First Ever Polls Comparing Conservative and Progressive Religious Activists
Show Divergent Identities and Strategies,
Common Commitment to Political Involvement
(WASHINGTON, DC) New surveys conducted by leading researchers on religion and politics in America show the divergent ways conservative and progressive religious activists understand their religious identity, engage in politics, and prioritize issues. The 2009 Religious Activist Surveys were conducted by the Bliss Institute of Applied Politics at the University of Akron in partnership with Public Religion Research.
“Both conservative and progressive religious activists are committed to being visible and active in the political process,” said Dr. John C. Green, Director of the Bliss Institute of Applied Politics at the University of Akron. “This fact suggests that the prominent role that religion played in the 2008 election is likely to continue in the future.”
“If anyone still believed that committed religious activists come down on only one side of any major policy issue, these surveys should finally put that idea to rest,” said Dr. Robert P. Jones, president of Public Religion Research. “These activists are faithful, engaged, and have widely divergent views about both the place of religion in public life and the political implications of their faith.”
Both groups of activists are more likely than members of the general public to report that religion is important in their lives, and they’re more likely to be frequent worshippers. But they approach their faith in strikingly different ways. For example, nearly half of conservative activists (48%) view scripture as the literal word of God, a view held by only 3% of progressives.
Conservative and progressive activists have markedly different political priorities. Conservative activists overwhelmingly identify abortion and same-sex marriage as most important issues. Fewer than 10% of progressive religious activists call those “most important” issues. Highest priorities for progressive activists are poverty (74%), health care (67%), environment (56%), jobs/economy (48%), and the Iraq war (45%).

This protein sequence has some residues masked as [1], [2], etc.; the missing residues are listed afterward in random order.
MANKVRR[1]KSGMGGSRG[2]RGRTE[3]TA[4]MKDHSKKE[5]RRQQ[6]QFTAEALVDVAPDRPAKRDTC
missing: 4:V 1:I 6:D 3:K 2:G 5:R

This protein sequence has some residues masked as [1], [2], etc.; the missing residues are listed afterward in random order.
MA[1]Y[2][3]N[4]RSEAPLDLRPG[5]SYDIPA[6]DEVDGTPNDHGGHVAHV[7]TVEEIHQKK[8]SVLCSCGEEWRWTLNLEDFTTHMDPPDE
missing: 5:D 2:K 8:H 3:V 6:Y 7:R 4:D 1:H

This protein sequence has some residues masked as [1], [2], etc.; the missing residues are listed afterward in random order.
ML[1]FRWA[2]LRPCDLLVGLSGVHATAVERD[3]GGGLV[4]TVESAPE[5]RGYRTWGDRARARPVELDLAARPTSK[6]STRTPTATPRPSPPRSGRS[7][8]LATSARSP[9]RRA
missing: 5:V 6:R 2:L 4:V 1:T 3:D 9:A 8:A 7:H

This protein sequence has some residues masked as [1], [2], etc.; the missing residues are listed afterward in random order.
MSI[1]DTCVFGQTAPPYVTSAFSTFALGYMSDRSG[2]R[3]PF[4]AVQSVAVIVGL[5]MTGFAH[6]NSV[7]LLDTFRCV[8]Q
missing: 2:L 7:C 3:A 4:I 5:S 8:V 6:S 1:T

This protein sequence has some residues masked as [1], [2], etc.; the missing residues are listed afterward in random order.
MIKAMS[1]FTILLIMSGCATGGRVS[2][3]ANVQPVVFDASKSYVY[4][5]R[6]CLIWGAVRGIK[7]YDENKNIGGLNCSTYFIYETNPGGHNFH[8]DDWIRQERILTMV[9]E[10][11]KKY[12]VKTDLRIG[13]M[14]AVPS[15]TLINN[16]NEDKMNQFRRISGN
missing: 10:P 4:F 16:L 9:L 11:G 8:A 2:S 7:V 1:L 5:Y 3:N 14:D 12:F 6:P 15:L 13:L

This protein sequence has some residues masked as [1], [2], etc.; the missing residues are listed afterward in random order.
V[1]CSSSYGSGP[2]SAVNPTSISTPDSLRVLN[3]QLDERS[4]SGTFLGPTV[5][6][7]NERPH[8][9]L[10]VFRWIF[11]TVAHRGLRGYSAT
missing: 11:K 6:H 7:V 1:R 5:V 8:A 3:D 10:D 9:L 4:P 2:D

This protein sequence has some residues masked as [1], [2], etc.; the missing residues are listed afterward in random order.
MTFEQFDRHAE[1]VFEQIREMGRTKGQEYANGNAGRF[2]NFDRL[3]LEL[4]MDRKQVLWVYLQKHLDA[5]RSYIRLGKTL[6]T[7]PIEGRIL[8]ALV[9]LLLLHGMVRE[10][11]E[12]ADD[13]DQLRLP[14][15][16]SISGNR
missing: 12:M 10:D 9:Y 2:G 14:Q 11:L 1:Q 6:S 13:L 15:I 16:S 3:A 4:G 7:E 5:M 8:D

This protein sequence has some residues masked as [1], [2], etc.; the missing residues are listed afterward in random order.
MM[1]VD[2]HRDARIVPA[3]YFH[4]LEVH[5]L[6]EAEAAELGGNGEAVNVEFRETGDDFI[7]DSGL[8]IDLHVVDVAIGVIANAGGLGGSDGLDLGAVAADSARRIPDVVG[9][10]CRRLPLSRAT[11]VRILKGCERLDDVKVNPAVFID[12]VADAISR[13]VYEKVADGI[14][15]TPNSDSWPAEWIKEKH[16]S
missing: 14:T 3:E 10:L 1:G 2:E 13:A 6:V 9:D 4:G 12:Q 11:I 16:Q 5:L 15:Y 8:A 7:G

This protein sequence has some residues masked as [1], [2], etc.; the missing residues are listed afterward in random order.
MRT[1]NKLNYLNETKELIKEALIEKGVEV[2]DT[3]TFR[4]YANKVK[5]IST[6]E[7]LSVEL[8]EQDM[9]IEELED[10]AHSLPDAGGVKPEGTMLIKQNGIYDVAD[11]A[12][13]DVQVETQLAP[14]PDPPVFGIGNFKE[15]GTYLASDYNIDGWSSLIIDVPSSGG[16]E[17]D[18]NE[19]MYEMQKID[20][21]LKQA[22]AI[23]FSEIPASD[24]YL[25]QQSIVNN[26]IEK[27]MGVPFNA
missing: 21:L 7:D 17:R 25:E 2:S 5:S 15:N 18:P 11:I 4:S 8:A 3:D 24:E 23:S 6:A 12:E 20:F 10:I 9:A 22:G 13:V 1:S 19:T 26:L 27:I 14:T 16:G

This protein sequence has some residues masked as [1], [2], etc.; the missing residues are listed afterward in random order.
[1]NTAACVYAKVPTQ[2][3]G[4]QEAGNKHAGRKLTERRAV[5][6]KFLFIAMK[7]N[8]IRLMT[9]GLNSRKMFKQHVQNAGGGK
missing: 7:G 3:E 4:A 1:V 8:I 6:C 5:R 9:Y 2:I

Progressive religious activists perceived themselves as having significant influence on the 2008 election compared to other groups, while conservative religious activists perceived themselves as having relatively little influence. More than 4-in-10 (43%) progressive activists say that progressive religious groups had a great amount of influence, roughly as influential as labor unions (44%) and business groups (41%). By a nearly 2-to-1 margin, conservative religious activists also thought “religious progressive groups” had a greater influence than “religious conservative groups” (25% vs. 13%).
Among the findings of the surveys:
Conservative and progressive religious activists have sharply different views on cultural, economic, and foreign policy issues.
· Abortion. Conservative religious activists are nearly universally opposed to legalized abortion: 95% say either that abortion should be illegal in all cases (60%) or most cases (35%). In sharp contrast, 80% of progressive religious activists say abortion should be legal in all (26%) or most (54%) cases.
· Gay and Lesbian Issues. On the issue of same-sex marriage, conservatives overwhelmingly oppose (82%) both same-sex marriage and civil unions, while nearly 6-in-10 (59%) progressives support same-sex marriage, and another third support civil unions.
· Health Care. Only 6% of conservative religious activists agree that the U.S. should have comprehensive national health insurance even if it resulted in fewer choices for patients, compared to nearly 8-in-10 (78%) progressive activists who agree.
· Environment. Only 13% of conservative activists agree that more environmental protection is needed even if it raises prices or costs jobs, compared to nearly 9-in-10 (87%) progressive activists who agree.